FIG. 4 is a process flow diagram showing more detail, including how certain embodiments of the present invention deal with routine updating of the contents of the frame memory 22 that precede the normal changing of data displayed at the screen 20 not in response to a corruption signal form the third register 70 (e.g., changing a displayed Internet web page, changing from a “connecting to . . . ” message displayed at the screen 20 to a “connected” message, etc.). In FIG. 4, the terms image and image data 58 refer to data from the frame memory 22 that is transferred to the display screen 20, and the term pixel data refers to reloading the contents of the frame memory 22 via the interface 26.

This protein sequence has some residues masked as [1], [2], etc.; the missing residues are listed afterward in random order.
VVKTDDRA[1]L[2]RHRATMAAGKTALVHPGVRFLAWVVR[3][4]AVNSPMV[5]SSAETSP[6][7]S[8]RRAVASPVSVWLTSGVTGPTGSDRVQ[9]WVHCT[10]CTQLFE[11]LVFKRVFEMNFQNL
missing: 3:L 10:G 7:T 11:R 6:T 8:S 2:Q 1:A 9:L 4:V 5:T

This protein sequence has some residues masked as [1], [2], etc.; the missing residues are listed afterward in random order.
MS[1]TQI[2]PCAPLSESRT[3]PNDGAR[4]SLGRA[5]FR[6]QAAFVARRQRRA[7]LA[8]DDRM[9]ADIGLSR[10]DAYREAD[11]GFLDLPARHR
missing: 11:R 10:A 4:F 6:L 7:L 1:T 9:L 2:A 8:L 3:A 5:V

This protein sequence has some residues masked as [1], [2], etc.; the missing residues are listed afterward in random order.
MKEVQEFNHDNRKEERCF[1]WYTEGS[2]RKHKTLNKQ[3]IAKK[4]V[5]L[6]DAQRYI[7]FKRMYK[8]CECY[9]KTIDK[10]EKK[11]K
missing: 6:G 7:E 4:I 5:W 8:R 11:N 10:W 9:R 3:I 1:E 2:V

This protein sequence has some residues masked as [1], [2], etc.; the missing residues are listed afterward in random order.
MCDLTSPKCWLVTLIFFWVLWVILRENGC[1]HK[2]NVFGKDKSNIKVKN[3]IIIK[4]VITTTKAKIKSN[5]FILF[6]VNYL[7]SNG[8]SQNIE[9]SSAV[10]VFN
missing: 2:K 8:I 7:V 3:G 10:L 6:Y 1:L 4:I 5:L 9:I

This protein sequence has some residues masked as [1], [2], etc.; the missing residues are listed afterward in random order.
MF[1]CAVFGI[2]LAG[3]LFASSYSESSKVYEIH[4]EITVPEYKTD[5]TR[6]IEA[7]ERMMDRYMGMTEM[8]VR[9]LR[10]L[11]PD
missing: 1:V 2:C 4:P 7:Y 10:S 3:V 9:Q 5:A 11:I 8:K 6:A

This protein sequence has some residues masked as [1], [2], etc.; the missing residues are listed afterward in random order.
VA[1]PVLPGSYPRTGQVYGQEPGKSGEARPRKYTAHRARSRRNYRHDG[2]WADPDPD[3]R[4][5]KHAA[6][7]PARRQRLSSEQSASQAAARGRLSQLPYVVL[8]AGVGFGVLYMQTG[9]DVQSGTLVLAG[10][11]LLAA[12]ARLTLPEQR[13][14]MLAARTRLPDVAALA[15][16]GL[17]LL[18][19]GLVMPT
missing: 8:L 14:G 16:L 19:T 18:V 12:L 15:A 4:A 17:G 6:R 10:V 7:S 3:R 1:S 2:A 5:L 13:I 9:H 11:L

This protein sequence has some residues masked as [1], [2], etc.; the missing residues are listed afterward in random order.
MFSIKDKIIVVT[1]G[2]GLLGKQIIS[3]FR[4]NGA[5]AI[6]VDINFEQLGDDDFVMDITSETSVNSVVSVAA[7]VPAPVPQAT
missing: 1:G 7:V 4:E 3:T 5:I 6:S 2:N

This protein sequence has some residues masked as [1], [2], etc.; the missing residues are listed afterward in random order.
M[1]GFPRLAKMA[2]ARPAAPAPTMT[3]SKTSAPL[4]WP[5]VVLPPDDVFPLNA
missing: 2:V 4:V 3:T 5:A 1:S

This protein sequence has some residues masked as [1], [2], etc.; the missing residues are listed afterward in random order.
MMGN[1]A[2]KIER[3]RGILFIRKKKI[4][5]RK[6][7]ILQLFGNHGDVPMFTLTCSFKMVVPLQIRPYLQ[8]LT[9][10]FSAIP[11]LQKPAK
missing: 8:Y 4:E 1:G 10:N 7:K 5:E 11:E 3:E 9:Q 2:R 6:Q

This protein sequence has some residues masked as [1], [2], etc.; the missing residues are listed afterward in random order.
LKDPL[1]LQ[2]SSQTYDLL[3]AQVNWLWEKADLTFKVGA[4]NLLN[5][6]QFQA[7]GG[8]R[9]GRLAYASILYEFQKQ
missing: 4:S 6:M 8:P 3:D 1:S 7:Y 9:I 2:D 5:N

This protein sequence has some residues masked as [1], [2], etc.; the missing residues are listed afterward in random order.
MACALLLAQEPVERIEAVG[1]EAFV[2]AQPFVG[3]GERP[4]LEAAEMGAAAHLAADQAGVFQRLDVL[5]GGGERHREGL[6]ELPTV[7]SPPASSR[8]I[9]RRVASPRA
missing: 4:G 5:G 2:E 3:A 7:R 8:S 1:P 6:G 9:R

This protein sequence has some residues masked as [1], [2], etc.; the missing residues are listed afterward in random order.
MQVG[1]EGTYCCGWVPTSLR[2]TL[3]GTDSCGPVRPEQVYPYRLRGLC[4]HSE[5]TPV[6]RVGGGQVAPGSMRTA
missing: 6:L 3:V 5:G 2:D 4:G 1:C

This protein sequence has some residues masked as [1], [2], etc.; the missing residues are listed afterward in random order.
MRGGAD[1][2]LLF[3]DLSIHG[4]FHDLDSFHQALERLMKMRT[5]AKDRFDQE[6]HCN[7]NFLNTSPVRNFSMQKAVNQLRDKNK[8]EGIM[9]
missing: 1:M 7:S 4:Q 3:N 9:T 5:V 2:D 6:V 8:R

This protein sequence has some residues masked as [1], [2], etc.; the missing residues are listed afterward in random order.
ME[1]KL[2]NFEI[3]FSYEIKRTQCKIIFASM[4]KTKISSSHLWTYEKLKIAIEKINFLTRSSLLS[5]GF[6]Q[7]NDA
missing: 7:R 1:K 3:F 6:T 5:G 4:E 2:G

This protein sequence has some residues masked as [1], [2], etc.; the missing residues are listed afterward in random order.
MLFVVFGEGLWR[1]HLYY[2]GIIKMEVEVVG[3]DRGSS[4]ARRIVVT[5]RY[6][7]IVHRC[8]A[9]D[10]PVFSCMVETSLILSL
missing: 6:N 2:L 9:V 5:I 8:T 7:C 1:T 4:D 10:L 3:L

When the process is initiated at a start block 72, data is already in the frame memory 22 via some separate start-up sequence (e.g., a display message indicating “powering on”) that initiates prior to the process of FIG. 4. The third register 70 is initialized with a “no error” or OK message and the calculator CS 62 is cleared at block 74. According to certain embodiments of the invention, each upload of pixel data over the interface 26 to the frame memory 22 carries a flag or vertical synchronization VS pulse, which is not displayed but rather is used to discern between normal updates of pixel data to the frame memory 22 that purposefully change what is displayed on the screen 20. At a first or nth clock tick after initialization, image data 58 is first loaded or refreshed to the screen 20 at block 76 and the validation parameter of the image data is calculated at block 78 by the calculator CS 62. If the contents of the frame memory are in the process of being updated, e.g., there is not yet a VS pulse because the screen refresh rate is faster than the contents of the frame memory can be completely replaced as is common, the process awaits at blocks 80 and 82 until there is a VS pulse, which being at the end of the sequence of uploaded pixels, indicates there is no further pixel data to load into the frame memory 22. To keep the clock ticks clear, assume that there is no waiting for additional pixel data at blocks 80-82. The calculator 62 then determines at block 84 the validation parameter of the image data 58 that is refreshed to the screen at the nth clock tick.